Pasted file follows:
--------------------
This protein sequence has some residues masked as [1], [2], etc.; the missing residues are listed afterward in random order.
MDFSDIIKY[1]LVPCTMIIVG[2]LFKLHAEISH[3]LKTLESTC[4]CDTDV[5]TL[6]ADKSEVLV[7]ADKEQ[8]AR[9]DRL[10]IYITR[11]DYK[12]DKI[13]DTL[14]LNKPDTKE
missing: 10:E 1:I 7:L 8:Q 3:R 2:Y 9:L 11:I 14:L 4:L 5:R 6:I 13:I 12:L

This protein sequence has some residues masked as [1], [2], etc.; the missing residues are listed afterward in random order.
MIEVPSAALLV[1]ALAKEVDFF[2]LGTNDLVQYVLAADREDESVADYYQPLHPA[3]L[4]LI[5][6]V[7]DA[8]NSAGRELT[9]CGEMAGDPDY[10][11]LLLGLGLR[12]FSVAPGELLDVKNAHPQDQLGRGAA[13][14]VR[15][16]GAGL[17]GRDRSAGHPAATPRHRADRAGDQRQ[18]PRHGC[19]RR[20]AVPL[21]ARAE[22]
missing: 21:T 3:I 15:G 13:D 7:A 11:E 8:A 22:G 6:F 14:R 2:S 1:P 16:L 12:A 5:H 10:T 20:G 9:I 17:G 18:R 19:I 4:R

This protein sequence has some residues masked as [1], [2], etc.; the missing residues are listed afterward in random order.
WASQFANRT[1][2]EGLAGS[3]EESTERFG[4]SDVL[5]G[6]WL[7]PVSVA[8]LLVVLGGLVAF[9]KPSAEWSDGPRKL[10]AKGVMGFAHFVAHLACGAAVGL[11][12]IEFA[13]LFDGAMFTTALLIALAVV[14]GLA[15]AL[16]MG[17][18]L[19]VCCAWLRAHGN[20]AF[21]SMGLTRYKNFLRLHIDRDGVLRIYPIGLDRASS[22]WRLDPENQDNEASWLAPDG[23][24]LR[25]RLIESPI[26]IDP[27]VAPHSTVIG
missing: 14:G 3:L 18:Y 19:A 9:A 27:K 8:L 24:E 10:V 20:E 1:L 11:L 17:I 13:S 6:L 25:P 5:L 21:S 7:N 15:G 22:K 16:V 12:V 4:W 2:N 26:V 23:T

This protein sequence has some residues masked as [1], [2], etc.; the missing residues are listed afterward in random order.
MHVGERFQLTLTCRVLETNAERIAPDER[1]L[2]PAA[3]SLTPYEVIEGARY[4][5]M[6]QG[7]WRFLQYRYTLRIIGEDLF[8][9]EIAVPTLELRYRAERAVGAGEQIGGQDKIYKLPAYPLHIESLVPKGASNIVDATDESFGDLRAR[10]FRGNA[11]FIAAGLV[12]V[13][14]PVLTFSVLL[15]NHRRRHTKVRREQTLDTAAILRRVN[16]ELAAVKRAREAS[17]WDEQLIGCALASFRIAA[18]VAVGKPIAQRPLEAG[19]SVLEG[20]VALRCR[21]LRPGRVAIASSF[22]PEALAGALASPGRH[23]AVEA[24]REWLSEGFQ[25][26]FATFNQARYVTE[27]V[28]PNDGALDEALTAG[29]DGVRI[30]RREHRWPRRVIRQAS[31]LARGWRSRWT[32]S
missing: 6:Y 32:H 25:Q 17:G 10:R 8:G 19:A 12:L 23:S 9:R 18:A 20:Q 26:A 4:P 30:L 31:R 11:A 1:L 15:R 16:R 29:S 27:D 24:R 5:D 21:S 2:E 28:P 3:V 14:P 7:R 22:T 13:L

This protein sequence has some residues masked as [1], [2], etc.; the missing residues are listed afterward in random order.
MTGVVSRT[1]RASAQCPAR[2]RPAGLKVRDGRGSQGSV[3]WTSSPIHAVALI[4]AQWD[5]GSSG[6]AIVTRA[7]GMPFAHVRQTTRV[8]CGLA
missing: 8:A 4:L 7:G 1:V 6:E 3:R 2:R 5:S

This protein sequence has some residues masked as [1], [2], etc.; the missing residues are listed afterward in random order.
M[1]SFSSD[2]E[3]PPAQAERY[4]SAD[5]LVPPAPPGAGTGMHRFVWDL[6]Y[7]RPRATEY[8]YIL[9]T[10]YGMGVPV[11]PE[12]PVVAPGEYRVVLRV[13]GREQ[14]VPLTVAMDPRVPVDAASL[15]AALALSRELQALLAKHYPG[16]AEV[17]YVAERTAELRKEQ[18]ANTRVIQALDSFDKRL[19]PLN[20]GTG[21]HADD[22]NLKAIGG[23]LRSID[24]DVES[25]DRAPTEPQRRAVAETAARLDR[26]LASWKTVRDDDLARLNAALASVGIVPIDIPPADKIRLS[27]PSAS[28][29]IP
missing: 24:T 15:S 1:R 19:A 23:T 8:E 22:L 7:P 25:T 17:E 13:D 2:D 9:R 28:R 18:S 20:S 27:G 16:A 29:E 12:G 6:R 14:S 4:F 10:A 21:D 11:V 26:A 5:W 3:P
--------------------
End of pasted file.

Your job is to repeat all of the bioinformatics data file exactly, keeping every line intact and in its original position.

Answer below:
This protein sequence has some residues masked as [1], [2], etc.; the missing residues are listed afterward in random order.
MDFSDIIKY[1]LVPCTMIIVG[2]LFKLHAEISH[3]LKTLESTC[4]CDTDV[5]TL[6]ADKSEVLV[7]ADKEQ[8]AR[9]DRL[10]IYITR[11]DYK[12]DKI[13]DTL[14]LNKPDTKE
missing: 10:E 1:I 7:L 8:Q 3:R 2:Y 9:L 11:I 14:L 4:L 5:R 6:I 13:I 12:L

This protein sequence has some residues masked as [1], [2], etc.; the missing residues are listed afterward in random order.
MIEVPSAALLV[1]ALAKEVDFF[2]LGTNDLVQYVLAADREDESVADYYQPLHPA[3]L[4]LI[5][6]V[7]DA[8]NSAGRELT[9]CGEMAGDPDY[10][11]LLLGLGLR[12]FSVAPGELLDVKNAHPQDQLGRGAA[13][14]VR[15][16]GAGL[17]GRDRSAGHPAATPRHRADRAGDQRQ[18]PRHGC[19]RR[20]AVPL[21]ARAE[22]
missing: 21:T 3:I 15:G 13:D 7:A 11:E 8:A 22:G 6:F 14:R 2:S 1:P 16:L 12:A 5:H 10:T 20:G 9:I 17:G 18:R 19:I 4:R

This protein sequence has some residues masked as [1], [2], etc.; the missing residues are listed afterward in random order.
WASQFANRT[1][2]EGLAGS[3]EESTERFG[4]SDVL[5]G[6]WL[7]PVSVA[8]LLVVLGGLVAF[9]KPSAEWSDGPRKL[10]AKGVMGFAHFVAHLACGAAVGL[11][12]IEFA[13]LFDGAMFTTALLIALAVV[14]GLA[15]AL[16]MG[17][18]L[19]VCCAWLRAHGN[20]AF[21]SMGLTRYKNFLRLHIDRDGVLRIYPIGLDRASS[22]WRLDPENQDNEASWLAPDG[23][24]LR[25]RLIESPI[26]IDP[27]VAPHSTVIG
missing: 14:G 3:L 18:Y 19:A 9:A 27:K 8:L 24:E 10:V 20:E 1:L 11:L 17:I 13:S 6:L 25:P 5:L 21:S 7:N 15:G 22:K 16:V 12:V 4:W 2:N 26:V 23:T

This protein sequence has some residues masked as [1], [2], etc.; the missing residues are listed afterward in random order.
MHVGERFQLTLTCRVLETNAERIAPDER[1]L[2]PAA[3]SLTPYEVIEGARY[4][5]M[6]QG[7]WRFLQYRYTLRIIGEDLF[8][9]EIAVPTLELRYRAERAVGAGEQIGGQDKIYKLPAYPLHIESLVPKGASNIVDATDESFGDLRAR[10]FRGNA[11]FIAAGLV[12]V[13][14]PVLTFSVLL[15]NHRRRHTKVRREQTLDTAAILRRVN[16]ELAAVKRAREAS[17]WDEQLIGCALASFRIAA[18]VAVGKPIAQRPLEAG[19]SVLEG[20]VALRCR[21]LRPGRVAIASSF[22]PEALAGALASPGRH[23]AVEA[24]REWLSEGFQ[25][26]FATFNQARYVTE[27]V[28]PNDGALDEALTAG[29]DGVRI[30]RREHRWPRRVIRQAS[31]LARGWRSRWT[32]S
missing: 6:Y 32:H 25:Q 17:G 10:R 8:G 19:A 12:L 23:S 9:R 18:A 20:Q 26:A 4:P 30:L 31:R 11:A 1:L 15:R 16:R 29:S 27:D 24:R 5:D 21:S 2:E 28:P 3:V 14:P 7:R 22:T 13:L

This protein sequence has some residues masked as [1], [2], etc.; the missing residues are listed afterward in random order.
MTGVVSRT[1]RASAQCPAR[2]RPAGLKVRDGRGSQGSV[3]WTSSPIHAVALI[4]AQWD[5]GSSG[6]AIVTRA[7]GMPFAHVRQTTRV[8]CGLA
missing: 8:A 4:L 7:G 1:V 6:E 3:R 2:R 5:S

This protein sequence has some residues masked as [1], [2], etc.; the missing residues are listed afterward in random order.
M[1]SFSSD[2]E[3]PPAQAERY[4]SAD[5]LVPPAPPGAGTGMHRFVWDL[6]Y[7]RPRATEY[8]YIL[9]T[10]YGMGVPV[11]PE[12]PVVAPGEYRVVLRV[13]GREQ[14]VPLTVAMDPRVPVDAASL[15]AALALSRELQALLAKHYPG[16]AEV[17]YVAERTAELRKEQ[18]ANTRVIQALDSFDKRL[19]PLN[20]GTG[21]HADD[22]NLKAIGG[23]LRSID[24]DVES[25]DRAPTEPQRRAVAETAARLDR[26]LASWKTVRDDDLARLNAALASVGIVPIDIPPADKIRLS[27]PSAS[28][29]IP
missing: 24:T 15:S 1:R 19:A 23:T 8:E 22:L 7:P 25:T 17:E 13:D 2:D 9:R 28:R 18:S 20:S 27:G 16:A 29:E 12:G 6:R 14:S 4:F 10:A 21:D 11:V 26:A 5:W 3:P